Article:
Governments at all levels have created a mindset that devalues the private charity. Americans are conditioned and taught that it is the government’s job to take care of the needy. Schools teach us that it is the job of government to help the poor or needy, politicians make speeches promising to take care of those in need, and the media reinforces these messages.
High taxation and inflation diminish both the ability and willingness of people to give to private charities.
The Lessening of a Crisis
Imagine how different this current crisis would be if businesses and households were not saddled with massive debt. Imagine the difference that a modest household savings rate would make.
The renter who has no debt and a few months of savings could easily live and pay their rent for a few months during an economic interruption—even if they lose their job or income. The landlord who has no mortgage is in a better position to survive if he loses a few months of rent. During a total quarantine, the debt-free airline could cease operations, furlough employees and survive without a government bailout.
My reader may say,
“Yes, but even without these bad government incentives, some companies and some households may still be carrying significant debt, these entities will still not survive an economic crisis without aid”.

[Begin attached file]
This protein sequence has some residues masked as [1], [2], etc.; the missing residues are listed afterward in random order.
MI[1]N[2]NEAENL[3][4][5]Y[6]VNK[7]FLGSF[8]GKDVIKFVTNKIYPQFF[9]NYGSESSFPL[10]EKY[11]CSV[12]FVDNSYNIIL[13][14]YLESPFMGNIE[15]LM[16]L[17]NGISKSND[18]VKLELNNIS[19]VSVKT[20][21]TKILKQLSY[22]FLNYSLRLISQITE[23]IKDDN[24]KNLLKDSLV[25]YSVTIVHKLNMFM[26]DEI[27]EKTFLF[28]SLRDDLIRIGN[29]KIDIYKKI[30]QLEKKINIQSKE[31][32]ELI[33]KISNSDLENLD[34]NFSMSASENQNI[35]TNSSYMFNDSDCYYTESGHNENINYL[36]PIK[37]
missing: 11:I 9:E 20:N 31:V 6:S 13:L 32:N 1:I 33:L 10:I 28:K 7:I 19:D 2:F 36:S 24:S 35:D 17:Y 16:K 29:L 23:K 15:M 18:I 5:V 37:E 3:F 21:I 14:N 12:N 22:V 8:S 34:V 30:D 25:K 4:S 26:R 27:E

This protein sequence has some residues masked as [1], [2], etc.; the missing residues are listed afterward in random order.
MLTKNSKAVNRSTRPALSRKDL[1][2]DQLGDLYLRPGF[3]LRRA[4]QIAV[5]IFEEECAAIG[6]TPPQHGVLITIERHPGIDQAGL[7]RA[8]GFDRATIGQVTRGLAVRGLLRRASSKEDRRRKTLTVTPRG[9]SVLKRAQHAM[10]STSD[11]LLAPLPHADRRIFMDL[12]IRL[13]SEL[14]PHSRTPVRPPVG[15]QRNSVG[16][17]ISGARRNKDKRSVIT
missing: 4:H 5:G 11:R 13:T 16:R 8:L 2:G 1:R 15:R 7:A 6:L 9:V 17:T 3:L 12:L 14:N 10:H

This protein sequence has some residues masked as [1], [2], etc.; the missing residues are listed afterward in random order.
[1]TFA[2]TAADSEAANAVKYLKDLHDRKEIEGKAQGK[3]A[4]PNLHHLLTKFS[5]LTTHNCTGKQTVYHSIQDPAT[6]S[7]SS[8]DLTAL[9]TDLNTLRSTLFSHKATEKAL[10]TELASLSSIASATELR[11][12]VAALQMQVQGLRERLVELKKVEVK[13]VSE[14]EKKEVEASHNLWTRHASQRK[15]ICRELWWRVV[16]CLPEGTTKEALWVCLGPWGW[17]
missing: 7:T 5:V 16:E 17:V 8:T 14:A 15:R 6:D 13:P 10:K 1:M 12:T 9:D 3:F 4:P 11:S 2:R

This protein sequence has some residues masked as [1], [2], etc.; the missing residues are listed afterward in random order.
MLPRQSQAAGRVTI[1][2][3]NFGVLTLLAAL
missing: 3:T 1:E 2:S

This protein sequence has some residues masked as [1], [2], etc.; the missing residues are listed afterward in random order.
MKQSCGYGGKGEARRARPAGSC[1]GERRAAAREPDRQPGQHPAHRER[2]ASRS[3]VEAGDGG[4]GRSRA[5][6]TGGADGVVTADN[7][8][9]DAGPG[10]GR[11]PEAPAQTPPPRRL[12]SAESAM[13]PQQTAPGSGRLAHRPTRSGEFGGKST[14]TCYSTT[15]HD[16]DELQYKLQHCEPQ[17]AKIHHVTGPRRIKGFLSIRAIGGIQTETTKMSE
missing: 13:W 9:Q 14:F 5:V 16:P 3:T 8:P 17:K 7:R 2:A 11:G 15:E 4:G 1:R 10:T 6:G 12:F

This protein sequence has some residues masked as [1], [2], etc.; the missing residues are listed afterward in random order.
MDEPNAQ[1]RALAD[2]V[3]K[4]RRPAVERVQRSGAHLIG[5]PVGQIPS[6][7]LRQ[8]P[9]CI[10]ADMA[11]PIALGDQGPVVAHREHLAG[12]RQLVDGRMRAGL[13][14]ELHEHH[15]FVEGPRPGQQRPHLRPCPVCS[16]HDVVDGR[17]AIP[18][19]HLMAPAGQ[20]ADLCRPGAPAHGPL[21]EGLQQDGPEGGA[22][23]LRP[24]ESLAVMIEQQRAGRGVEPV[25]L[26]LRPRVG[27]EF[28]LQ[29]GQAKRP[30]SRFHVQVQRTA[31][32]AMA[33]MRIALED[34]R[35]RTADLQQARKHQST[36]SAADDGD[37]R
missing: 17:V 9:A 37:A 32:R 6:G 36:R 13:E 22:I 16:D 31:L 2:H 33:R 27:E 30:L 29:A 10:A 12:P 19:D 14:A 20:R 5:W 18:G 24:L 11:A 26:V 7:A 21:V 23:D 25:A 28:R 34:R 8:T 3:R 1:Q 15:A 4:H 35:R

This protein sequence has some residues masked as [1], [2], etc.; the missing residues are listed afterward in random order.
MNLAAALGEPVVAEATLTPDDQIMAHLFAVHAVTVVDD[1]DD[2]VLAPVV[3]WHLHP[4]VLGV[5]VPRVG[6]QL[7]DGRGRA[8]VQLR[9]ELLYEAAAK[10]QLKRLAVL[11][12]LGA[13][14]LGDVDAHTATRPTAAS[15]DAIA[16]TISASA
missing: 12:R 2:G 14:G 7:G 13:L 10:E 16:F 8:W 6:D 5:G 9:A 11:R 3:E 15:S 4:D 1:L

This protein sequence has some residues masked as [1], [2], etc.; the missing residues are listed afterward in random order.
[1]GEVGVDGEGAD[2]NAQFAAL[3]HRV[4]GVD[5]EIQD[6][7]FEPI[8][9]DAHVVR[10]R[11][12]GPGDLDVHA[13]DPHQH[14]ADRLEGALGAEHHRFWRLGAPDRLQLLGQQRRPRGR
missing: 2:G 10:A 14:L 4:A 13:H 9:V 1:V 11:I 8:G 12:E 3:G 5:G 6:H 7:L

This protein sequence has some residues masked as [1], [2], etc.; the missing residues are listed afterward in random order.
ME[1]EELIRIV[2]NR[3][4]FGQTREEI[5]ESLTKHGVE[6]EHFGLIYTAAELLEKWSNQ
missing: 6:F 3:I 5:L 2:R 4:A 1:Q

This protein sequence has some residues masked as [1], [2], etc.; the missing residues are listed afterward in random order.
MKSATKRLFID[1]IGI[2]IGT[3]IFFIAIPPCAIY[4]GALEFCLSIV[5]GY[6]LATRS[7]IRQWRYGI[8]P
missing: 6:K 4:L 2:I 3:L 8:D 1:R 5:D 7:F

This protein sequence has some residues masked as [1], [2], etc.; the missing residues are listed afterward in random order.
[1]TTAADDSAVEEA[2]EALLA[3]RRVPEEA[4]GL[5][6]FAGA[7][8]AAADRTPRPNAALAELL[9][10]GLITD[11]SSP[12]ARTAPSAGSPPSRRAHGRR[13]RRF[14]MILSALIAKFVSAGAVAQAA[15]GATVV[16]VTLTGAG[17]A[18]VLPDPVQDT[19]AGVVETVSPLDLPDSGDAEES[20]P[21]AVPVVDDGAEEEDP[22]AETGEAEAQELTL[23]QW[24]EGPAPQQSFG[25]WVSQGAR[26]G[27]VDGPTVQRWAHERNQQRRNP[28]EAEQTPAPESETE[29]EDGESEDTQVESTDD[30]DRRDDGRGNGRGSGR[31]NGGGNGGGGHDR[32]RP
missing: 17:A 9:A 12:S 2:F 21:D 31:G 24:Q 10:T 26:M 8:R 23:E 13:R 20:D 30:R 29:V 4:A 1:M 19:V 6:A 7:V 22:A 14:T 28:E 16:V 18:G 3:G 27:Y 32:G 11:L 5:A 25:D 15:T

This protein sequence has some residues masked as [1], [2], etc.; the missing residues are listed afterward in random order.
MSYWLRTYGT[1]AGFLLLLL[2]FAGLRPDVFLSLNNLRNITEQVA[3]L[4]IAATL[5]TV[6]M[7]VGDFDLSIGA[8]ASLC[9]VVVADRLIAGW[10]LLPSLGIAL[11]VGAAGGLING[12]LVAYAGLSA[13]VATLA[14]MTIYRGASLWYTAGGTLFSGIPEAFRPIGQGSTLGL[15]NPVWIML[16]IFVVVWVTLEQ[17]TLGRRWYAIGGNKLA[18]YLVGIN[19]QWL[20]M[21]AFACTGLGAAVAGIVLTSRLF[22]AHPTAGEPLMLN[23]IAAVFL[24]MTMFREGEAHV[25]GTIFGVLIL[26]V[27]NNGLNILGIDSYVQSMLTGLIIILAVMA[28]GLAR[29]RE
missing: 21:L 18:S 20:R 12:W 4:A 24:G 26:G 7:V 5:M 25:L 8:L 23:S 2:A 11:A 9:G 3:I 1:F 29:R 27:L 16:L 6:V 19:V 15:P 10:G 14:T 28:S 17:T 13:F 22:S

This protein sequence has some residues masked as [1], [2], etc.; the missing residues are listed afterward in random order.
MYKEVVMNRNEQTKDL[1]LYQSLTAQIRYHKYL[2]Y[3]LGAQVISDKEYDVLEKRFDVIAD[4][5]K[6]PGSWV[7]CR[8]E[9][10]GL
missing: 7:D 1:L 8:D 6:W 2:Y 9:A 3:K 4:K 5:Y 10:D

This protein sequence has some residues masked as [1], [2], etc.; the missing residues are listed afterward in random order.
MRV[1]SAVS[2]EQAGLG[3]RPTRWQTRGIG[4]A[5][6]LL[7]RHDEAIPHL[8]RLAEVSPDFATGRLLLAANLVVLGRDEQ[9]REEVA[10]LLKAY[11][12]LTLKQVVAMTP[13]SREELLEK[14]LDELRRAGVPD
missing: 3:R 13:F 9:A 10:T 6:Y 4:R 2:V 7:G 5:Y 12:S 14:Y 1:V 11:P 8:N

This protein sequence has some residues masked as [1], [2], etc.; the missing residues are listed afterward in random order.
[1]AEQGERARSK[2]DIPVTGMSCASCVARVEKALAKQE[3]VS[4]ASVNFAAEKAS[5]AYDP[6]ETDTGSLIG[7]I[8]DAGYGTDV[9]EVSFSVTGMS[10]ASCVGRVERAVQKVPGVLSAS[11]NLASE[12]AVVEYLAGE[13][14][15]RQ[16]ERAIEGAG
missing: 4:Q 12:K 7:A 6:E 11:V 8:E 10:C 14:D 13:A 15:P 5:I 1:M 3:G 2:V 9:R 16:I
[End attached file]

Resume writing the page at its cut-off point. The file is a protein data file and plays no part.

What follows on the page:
I would grant this argument, but only partially. It is clear that the vulnerability of any business or household is proportional to its debt to savings ratio. If greater numbers of businesses and households have financial stability, the impacts of any downturn are reduced proportionately.
If we had this kind of world, we could easily imagine the following: 1. Government bailouts would not be necessary; 2. People would be far more willing to voluntarily shelter in place during an epidemic because they know that they can financially survive a short-term economic shutdown.
Unfortunately, our government policies for over a century have created an environment that substantially hampers the ability of our economy to endure unforeseen interruptions. These government bailouts are interventions into the natural, unmanaged operation of a free society. These “unnatural” interventions have many costs, including loss of liberty and loss of economic well-being.